Bollywood? Nah dude, Lollywood! Leave it to Finders Keepers to shed light on the most dusty and obscure genres. On Life Is Dance, FK was once again given carte blanche on the EMI vaults to dig up a comprehensive compilation of the oft-mistaken Lollywood sound from Pakistan. From the label: "Commonly, ignorantly but understandably lumped in with its wealthy not-too-distant cousin, Bollywood, Lollywood was inspired by, but often overshadowed by its posh and well travelled relative. Following the simplistic Bombay + Hollywood = Bollywood name game (that would in later years spawn Nollywood in Nigeria), Lollywood’s Lahore based film industry was a profitable and vibrant one that found great success in the modest boundaries of its own country but was seldom savoured outside Pakistan. However, the hugely important musical business spawned a bi-product that was viewed as a potential earner for international entertainment industry, EMI, which allowed talented musicians to create ambitious music with world class mediums at there disposal, which throughout the 60s and 70s ranged from fuzz guitars, space echo machines and American and European synthesizers, but, due to the composers indigenous roots, rarely a drum kit. Here you’ll find fuzzy, scuzzy, twang-happy, spaced-out and funked up Urdu-grooves complete with harmonium melodies and driven by some of the most random factor, freakish, finger numbing, percussion that the South East Asian mainstream has ever had to offer. Above all, Lollywood soundtracks sound RAW! Re-imagine some of the most action packed Bollywood productions (which Lollywooders actively did) then fire the make-up department, take away the special effects budget and then improvise. The lack of gloss on a dusty Pakistani mini-LP makes for truly experimental Eastern pop music." Get to know about these seldom heard sounds over 15 tracks from the styles most illustrious composers (basically the R.D Burman's, Gainsbourg's, and Morricone's of Pakistan). Recommended.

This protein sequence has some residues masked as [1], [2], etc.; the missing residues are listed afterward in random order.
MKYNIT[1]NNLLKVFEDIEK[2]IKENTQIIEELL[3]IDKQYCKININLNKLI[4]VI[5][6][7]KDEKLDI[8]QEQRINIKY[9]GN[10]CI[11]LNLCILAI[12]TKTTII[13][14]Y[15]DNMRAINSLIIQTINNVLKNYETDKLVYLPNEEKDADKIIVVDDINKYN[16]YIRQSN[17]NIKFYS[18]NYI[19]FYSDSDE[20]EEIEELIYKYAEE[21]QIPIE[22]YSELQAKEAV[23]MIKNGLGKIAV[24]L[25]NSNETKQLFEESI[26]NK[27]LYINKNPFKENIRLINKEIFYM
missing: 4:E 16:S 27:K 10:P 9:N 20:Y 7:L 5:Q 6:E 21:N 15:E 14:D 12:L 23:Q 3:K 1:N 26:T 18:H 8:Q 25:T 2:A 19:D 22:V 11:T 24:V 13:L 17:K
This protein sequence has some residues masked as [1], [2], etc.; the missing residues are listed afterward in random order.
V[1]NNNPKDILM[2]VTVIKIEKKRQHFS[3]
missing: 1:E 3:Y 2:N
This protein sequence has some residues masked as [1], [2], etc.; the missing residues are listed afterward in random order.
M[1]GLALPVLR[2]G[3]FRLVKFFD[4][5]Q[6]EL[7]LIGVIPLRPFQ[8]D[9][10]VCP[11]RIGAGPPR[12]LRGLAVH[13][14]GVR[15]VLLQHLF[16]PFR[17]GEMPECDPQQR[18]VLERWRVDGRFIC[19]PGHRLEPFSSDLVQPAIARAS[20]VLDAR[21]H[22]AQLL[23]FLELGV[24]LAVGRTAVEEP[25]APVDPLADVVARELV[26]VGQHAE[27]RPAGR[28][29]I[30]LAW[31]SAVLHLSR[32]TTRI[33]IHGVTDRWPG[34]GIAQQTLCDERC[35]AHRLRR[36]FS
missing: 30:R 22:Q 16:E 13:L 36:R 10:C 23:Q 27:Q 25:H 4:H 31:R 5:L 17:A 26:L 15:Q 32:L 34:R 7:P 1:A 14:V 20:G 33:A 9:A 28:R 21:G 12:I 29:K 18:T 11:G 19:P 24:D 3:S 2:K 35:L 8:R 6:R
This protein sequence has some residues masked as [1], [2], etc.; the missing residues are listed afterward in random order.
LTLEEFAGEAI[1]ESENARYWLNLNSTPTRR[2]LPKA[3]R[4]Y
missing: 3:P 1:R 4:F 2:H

- music label: Finders Keepers Records 2015
reviewed by Bo Linas 04/2015